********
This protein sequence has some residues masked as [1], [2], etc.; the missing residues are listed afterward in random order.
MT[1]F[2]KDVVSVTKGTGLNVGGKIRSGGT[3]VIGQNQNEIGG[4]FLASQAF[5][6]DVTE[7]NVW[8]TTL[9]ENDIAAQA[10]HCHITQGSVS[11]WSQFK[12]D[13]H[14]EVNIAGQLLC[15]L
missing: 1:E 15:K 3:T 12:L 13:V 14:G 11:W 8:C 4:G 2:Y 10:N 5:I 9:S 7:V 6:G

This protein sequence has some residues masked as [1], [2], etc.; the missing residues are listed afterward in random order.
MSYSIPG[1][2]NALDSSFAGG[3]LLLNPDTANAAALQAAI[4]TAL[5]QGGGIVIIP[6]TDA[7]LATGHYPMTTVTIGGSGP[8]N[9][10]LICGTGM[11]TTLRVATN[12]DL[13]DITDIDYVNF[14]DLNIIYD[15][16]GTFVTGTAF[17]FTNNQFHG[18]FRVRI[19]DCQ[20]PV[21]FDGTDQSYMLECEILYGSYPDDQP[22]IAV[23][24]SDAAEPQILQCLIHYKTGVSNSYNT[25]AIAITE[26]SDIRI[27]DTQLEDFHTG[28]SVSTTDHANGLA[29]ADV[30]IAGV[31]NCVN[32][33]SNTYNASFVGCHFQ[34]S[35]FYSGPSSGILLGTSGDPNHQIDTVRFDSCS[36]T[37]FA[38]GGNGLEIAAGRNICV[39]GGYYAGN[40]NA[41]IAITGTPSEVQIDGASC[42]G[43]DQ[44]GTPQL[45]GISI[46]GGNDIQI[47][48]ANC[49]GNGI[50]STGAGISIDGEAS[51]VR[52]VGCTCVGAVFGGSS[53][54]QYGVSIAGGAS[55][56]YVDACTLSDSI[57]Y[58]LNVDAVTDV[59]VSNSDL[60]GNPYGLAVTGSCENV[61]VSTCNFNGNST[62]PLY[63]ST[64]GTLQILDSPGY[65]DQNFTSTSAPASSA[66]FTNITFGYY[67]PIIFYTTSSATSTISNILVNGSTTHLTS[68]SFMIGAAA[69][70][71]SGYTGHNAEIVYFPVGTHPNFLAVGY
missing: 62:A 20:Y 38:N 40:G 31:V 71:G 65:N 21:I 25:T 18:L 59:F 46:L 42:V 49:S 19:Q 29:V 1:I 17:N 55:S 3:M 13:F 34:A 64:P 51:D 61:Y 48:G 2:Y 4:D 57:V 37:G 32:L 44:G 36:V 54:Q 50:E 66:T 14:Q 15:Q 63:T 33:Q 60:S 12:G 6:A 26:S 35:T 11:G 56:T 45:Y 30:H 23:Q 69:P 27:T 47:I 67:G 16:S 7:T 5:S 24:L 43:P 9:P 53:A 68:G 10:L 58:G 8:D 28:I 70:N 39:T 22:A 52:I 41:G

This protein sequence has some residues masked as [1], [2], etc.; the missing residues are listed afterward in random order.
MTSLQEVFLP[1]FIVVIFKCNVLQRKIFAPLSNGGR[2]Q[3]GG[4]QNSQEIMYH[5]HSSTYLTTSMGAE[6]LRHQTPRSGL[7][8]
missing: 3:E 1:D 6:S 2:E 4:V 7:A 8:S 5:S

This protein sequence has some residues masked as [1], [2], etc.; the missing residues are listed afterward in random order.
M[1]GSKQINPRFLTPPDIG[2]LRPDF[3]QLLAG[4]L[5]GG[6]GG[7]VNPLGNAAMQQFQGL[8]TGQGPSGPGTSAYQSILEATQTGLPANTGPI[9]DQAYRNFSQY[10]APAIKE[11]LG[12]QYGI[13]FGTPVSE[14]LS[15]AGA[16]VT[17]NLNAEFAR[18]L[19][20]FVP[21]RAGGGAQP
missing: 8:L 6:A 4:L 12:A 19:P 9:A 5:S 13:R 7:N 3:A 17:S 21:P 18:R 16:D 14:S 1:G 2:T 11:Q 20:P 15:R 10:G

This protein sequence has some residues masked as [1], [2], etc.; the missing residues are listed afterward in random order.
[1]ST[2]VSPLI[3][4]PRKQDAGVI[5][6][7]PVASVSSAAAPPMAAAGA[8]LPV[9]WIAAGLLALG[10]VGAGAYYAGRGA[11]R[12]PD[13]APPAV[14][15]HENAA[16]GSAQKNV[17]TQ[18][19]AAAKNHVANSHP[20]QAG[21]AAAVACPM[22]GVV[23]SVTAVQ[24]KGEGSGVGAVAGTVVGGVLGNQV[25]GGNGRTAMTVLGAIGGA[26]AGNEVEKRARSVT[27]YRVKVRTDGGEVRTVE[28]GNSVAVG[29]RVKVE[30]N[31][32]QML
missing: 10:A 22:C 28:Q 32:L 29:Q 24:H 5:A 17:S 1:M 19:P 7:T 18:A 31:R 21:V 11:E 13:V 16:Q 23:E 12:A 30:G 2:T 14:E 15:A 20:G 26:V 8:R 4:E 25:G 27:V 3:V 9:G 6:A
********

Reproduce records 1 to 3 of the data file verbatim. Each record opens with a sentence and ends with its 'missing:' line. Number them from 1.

This protein sequence has some residues masked as [1], [2], etc.; the missing residues are listed afterward in random order.
MT[1]F[2]KDVVSVTKGTGLNVGGKIRSGGT[3]VIGQNQNEIGG[4]FLASQAF[5][6]DVTE[7]NVW[8]TTL[9]ENDIAAQA[10]HCHITQGSVS[11]WSQFK[12]D[13]H[14]EVNIAGQLLC[15]L
missing: 1:E 15:K 3:T 12:L 13:V 14:G 11:W 8:C 4:G 2:Y 10:N 5:I 9:S 7:V 6:G

This protein sequence has some residues masked as [1], [2], etc.; the missing residues are listed afterward in random order.
MSYSIPG[1][2]NALDSSFAGG[3]LLLNPDTANAAALQAAI[4]TAL[5]QGGGIVIIP[6]TDA[7]LATGHYPMTTVTIGGSGP[8]N[9][10]LICGTGM[11]TTLRVATN[12]DL[13]DITDIDYVNF[14]DLNIIYD[15][16]GTFVTGTAF[17]FTNNQFHG[18]FRVRI[19]DCQ[20]PV[21]FDGTDQSYMLECEILYGSYPDDQP[22]IAV[23][24]SDAAEPQILQCLIHYKTGVSNSYNT[25]AIAITE[26]SDIRI[27]DTQLEDFHTG[28]SVSTTDHANGLA[29]ADV[30]IAGV[31]NCVN[32][33]SNTYNASFVGCHFQ[34]S[35]FYSGPSSGILLGTSGDPNHQIDTVRFDSCS[36]T[37]FA[38]GGNGLEIAAGRNICV[39]GGYYAGN[40]NA[41]IAITGTPSEVQIDGASC[42]G[43]DQ[44]GTPQL[45]GISI[46]GGNDIQI[47][48]ANC[49]GNGI[50]STGAGISIDGEAS[51]VR[52]VGCTCVGAVFGGSS[53][54]QYGVSIAGGAS[55][56]YVDACTLSDSI[57]Y[58]LNVDAVTDV[59]VSNSDL[60]GNPYGLAVTGSCENV[61]VSTCNFNGNST[62]PLY[63]ST[64]GTLQILDSPGY[65]DQNFTSTSAPASSA[66]FTNITFGYY[67]PIIFYTTSSATSTISNILVNGSTTHLTS[68]SFMIGAAA[69][70][71]SGYTGHNAEIVYFPVGTHPNFLAVGY
missing: 62:A 20:Y 38:N 40:G 31:V 71:G 65:N 21:I 25:T 18:L 59:F 46:L 42:V 49:S 19:Q 29:V 1:I 17:N 55:S 3:M 13:F 34:A 64:P 51:D 61:Y 48:G 2:Y 4:D 57:V 37:G 32:L 44:G 36:V 54:Q 50:E 66:T 14:Q 15:Q 63:T 33:Q 60:S 12:G 6:A 26:S 35:T 11:G 56:T 45:Y 30:H 23:Q 69:P 27:T 47:I 67:G 16:S 7:T 5:S 24:L 43:P 9:P 53:A 68:G 10:L 58:G 8:D 28:I 70:N 39:T 22:A 52:I 41:G

This protein sequence has some residues masked as [1], [2], etc.; the missing residues are listed afterward in random order.
MTSLQEVFLP[1]FIVVIFKCNVLQRKIFAPLSNGGR[2]Q[3]GG[4]QNSQEIMYH[5]HSSTYLTTSMGAE[6]LRHQTPRSGL[7][8]
missing: 3:E 1:D 6:S 2:E 4:V 7:A 8:S 5:S